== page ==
Paleoanthropology. -The study of human origins and evolution. -Paleoanthropologists use two terms that are easily confused:. Hominoid : refers to the group that contains the great apes and humans. Hominid : refers to branches of the evolutionary tree closest to humans.
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-The study of human origins and evolution
-Paleoanthropologists use two terms that
are easily confused:
Hominoid: refers to the group that
contains the great apes and humans.
Hominid: refers to branches of the
evolutionary tree closest to humans.
2) Members of the genus Homo, with all
species extinct except one:
-This is close to the volume of a modern day
Modern humans have a brain volume of about
1,300 cm3 in size.
This tripling in size is associated with trends such
as the development of complex language and
had long prognathic jaws, similar to modern
day gorillas and chimpanzees.
During human evolution, the development of
shorter jawbones resulted in a flatter face with
a more pronounced chin.
Along with the change in jaw shape came a new
pattern of dentition (teeth), and a flattening in
the zygomatic arches around the eyes.
bones, and the flattening of the zygomatic
arches on the sides of the skull.
Also note that the modern human does not
have a sagittal crest.
clear that our ancestors walked on all four limbs
when they were on the ground.
The evolution of bipedal locomotion was linked
to key structural changes in the skeletons of
The pelvis of hominids evolved to be flatter and
Less narrow than those of the apes.
Our feet evolved to have all of the digits facing
forward, aiding in balance for walking.
In hominoids, the size difference between males
and females is a major feature.
Ex: In gorillas and orangutans, the size difference
is sometimes more than two times.
In humans, the average difference is 1.2 times.
and the Origin of Bipedal Posture
Australopithecus africanus: first discovered in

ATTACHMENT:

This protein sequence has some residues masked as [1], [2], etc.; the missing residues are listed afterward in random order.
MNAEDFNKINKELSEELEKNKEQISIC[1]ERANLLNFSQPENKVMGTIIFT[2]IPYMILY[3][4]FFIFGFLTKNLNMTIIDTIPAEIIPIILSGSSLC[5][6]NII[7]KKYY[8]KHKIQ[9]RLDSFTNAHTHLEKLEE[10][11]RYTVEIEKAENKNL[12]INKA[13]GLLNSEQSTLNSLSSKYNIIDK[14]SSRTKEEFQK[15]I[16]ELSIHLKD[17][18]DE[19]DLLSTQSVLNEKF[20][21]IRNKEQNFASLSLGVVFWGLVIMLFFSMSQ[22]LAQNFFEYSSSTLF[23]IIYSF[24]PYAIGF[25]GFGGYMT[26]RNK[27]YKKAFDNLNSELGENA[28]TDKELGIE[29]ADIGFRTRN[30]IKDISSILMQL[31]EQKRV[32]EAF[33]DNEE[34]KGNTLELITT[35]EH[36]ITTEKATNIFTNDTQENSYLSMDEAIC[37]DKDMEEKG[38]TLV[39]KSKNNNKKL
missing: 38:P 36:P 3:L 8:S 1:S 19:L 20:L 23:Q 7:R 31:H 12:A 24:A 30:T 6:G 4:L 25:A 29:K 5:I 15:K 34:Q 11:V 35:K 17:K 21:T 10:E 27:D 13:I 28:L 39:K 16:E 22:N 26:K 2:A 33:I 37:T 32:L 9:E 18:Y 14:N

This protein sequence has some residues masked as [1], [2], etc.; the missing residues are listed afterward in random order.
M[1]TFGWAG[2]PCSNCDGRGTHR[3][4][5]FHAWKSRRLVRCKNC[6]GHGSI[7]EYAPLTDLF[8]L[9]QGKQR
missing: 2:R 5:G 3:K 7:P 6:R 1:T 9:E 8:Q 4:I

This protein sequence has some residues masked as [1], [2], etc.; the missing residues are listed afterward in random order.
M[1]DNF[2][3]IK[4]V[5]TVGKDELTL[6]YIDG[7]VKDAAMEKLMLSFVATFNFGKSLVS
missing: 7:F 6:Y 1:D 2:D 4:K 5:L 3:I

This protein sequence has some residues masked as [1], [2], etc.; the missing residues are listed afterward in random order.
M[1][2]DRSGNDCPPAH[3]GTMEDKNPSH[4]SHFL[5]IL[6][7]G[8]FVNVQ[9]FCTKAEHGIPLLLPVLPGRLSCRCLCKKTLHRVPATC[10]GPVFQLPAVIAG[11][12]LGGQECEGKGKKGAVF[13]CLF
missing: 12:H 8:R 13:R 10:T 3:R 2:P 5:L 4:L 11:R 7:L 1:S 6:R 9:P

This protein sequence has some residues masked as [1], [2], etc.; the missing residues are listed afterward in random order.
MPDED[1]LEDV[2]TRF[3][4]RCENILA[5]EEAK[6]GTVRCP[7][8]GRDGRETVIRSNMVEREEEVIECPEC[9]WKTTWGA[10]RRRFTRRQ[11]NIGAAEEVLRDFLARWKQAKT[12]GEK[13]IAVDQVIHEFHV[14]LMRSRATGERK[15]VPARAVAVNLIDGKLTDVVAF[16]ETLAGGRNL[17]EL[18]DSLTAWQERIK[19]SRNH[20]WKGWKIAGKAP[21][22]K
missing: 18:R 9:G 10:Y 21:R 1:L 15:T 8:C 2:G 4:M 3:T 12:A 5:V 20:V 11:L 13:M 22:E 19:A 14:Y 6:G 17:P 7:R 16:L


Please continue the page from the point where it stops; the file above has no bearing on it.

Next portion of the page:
1924 by Raymond Dart.
“Southern Ape of Africa”
Discovered in a South African quarry, the fossil
Evidence was clear that A. africanus walked on
two feet, and had human-like hands and teeth.
Age: 2-3 million years
complete skeleton was found.
Nicknamed “Lucy”, she stood only about 1
The new species was named for the region in
which it was found.
The age given for A. afarensis is approximately
3.5 to 4.5 million years old.
confirmed evidence that A. afarensis walked in
a bipedal manner.
Skeletal evidence also indicated that A. afarensis
also led a partially arboreal existence.
Discovered in 1995 by Mary Leakey, A. amanensis
is one of the oldest known australopithecines.
Fossils found include parts of jawbones, arm
and leg bones. A complete skeleton has not yet
Dentition is marked more “ape-like”, with larger
canines and a parallel jaw structure.
A fossilized arm joint is more human like than
A relative of A. afarensis, this species had a very thick and heavy skull.
This species had a sagittal
Age: 2.1 – 1.6 mya
Disagreement exists over the placement of
both A. robustus and A. bosei in the hominid
It is widely held now that both
are relatives of A. africanus.
Age: 2.3 – 1.1 mya
2) Scientists believe that divergence between
Australopithecus and Homo occurred
between 3.0 and 2.5 million years ago.
and then to the more specialized A. robustus and
the variant A. bosei.
4) The other major branch led to Homo habilis,
the earliest member of the genus Homo.
5) Portions of the H. habilis population gave rise
to Homo erectus, and part of the H. erectus
population led to development of Homo sapiens.
7) Examination of the trends in evolution indicate
that not all organ systems have evolved at the
The concept that different features of an organism
evolve at different rates is known as mosaic evolution.
8) Efficient bipedal movement is a trait that
appeared very early, and it is probably the single
most important development in the emergence